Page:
The song you wrote, Evergreen Cassette, with your band Goldspot was featured in a recent episode. It’s such a cool song and worked so well in that scene. How did that come about?

I'm normally not involved in our song decisions. If I'm asked I'll give a thought or a comment about it. There’s this really beautiful moment where the family gets together and they watch super 8 footage of Rebecca before she has the babies. So the image on the screen is really grainy because you're looking at super 8 footage. Musically it would have been nice to have something evoke that analogue feel. Something that felt timeless and also old and vintage. The editor on the episode, Julia [Grove], and I were talking and I said, “Hey, I happen to have this song I wrote about my mom. See what you think.” And she put it up with the picture and said, “Oh my God, this is perfect.” And then the director on the episode, Ken [Olin], really loved it too and then Dan [Fogelman] loved it. That's how that particular song got into that episode. We were really looking for the right song to go in there and it took a minute to find it, but when we did, we knew it was the right thing. It felt really great, especially because it was a song about a mother and the episode, in many ways, was about Rebecca coming to terms with the fact that she was going to be a mom and she was going to potentially not be the perfect mom. This song is about having faith in your mom, in a way, so it was a really perfect fit for the episode. 

What’s the biggest challenge you’ve had so far on this show?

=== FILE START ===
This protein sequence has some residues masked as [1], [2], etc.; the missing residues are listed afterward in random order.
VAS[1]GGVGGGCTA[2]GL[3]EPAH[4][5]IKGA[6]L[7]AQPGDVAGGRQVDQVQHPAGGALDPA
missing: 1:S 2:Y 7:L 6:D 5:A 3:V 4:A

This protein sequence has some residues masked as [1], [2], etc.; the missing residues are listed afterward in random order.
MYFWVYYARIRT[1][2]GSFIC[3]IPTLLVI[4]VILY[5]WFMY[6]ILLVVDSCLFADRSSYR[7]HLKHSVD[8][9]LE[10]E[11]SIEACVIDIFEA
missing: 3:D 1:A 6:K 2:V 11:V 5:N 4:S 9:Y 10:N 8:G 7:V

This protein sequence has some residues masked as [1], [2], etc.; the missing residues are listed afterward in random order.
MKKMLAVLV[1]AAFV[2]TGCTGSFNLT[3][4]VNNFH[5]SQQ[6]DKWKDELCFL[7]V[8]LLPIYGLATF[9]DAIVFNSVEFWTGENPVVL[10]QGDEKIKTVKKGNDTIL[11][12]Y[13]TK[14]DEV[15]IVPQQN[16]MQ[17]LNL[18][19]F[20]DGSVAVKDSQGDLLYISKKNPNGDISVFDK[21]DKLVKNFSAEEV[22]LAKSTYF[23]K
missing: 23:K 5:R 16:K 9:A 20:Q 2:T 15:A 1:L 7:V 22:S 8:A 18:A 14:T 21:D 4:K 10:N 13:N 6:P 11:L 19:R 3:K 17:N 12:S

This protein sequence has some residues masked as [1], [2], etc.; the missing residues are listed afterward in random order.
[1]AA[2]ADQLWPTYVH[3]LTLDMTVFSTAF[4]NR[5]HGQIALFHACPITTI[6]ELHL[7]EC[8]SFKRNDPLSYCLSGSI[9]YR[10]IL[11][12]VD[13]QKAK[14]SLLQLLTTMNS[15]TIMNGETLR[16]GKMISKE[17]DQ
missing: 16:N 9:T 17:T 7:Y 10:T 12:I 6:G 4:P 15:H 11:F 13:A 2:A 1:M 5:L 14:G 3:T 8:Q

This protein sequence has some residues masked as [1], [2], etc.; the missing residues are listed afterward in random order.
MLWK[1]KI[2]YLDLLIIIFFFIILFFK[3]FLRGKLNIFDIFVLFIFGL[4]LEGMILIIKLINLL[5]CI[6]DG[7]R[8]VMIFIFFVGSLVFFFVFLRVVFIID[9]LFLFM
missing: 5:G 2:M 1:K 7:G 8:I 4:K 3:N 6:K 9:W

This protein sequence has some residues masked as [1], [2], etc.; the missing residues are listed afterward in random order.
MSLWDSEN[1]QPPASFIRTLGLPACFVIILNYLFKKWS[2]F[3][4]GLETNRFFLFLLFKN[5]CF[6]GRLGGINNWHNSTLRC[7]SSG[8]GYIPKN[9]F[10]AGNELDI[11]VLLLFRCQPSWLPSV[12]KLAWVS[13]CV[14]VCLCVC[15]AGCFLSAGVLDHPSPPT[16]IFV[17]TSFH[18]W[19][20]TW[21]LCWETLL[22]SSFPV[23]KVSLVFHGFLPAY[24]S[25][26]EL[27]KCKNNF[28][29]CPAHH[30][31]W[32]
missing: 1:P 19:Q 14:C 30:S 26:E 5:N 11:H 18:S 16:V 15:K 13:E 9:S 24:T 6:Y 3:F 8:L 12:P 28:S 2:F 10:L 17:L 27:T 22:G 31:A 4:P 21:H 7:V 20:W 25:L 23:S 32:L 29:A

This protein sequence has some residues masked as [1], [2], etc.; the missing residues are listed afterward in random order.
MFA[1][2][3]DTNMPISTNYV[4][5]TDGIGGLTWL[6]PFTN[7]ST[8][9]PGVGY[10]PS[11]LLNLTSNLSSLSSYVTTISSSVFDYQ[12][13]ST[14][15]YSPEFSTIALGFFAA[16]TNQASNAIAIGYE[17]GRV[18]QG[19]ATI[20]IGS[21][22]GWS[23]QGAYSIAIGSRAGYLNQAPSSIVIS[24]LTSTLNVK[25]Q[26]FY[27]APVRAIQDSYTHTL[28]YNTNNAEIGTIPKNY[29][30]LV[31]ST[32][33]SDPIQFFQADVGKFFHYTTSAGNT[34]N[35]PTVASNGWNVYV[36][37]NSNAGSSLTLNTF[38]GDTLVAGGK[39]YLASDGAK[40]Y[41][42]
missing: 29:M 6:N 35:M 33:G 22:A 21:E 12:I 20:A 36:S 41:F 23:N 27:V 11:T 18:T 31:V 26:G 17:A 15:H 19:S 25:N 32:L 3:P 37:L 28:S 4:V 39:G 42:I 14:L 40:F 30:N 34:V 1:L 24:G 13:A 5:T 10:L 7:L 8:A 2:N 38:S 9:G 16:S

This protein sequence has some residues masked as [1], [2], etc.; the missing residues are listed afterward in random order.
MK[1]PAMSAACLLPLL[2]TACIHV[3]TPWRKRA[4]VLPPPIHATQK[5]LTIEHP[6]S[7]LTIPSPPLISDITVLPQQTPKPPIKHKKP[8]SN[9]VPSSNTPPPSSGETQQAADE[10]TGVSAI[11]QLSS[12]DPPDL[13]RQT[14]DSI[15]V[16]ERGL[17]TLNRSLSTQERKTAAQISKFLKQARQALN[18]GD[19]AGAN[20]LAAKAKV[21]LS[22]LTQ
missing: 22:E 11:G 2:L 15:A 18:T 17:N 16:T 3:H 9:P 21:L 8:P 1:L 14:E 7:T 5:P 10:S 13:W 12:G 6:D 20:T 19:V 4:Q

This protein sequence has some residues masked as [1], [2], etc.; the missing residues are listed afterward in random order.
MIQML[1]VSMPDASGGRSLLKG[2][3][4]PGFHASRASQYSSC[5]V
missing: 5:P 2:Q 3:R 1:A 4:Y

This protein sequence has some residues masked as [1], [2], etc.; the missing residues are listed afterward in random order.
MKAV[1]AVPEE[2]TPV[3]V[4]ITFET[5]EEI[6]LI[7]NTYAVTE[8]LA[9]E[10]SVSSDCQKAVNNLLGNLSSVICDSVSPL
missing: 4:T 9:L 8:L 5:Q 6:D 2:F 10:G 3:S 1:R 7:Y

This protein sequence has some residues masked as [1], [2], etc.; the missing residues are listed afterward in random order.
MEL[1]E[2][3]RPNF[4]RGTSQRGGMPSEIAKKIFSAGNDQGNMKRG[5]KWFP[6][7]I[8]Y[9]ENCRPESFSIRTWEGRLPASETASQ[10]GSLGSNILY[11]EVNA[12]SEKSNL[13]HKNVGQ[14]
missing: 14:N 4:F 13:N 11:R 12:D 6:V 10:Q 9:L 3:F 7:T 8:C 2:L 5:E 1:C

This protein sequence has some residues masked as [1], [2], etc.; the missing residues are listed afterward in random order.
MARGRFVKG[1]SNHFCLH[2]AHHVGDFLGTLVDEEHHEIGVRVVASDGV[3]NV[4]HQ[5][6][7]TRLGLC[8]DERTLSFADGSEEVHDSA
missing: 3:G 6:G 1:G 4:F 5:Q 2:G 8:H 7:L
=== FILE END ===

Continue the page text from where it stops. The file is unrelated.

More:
For episode 16 [Memphis] I had to write this Motown song. When I was asked to write the song, basically I said to myself, “Wow, I've never written a Motown song before. I'm not even sure how to begin.” That was my instinct. But then when I sat down and read the script, the initial idea for it came to me instantly. I realized in that process that the classic Otis Redding, Al Green, Motown songs were really simple in their form, in their lyrics, in their melody and lyrically they were very conversational. It was these very simple concepts that were relatable. Just like The Beatles did, or any great artist has done. So to me, once I broke it down that way and realized, “Hey, this is a lot simpler than I'm thinking it needs to be,” it came to me instantly and it made sense. You realize that a Motown song, if you were to pick it up and play it on an acoustic guitar, you could and it could turn into a folk song. That same song could be a pop song, could be an R&B song. It lives all these different lives, potentially. A great song is a great song. You just have to be able to emotionally tap into whatever it is you're trying to get across.

Were you expecting This is Us to be the huge success it has been?

No. Not at all. It's a total surprise and it's the best kind of surprise. The way that I approach every day of my music career is that I feel fortunate enough to be doing this for a living. I've had a journey to get here in my own musical career and you realize that I'm just fortunate. I feel very, very lucky that I get to do what I do every day. So anything above and beyond that is icing. What's happened with This is Us is like the sweetest icing. It's been a wonderful surprise.

Featured image: Milo Ventimiglia as Jack Pearson, Mandy Moore as Rebecca Pearson — (Photo by: Ron Batzdorff/NBC)


Kelle Long

Kelle has written about film and TV for The Credits since 2016. Follow her on Twitter @molaitdc for interviews with really cool film and TV artists and only occasional outbursts about Broadway, tennis, and country music. Please no talking or texting during the movie. Unless it is a musical, then sing along loudly.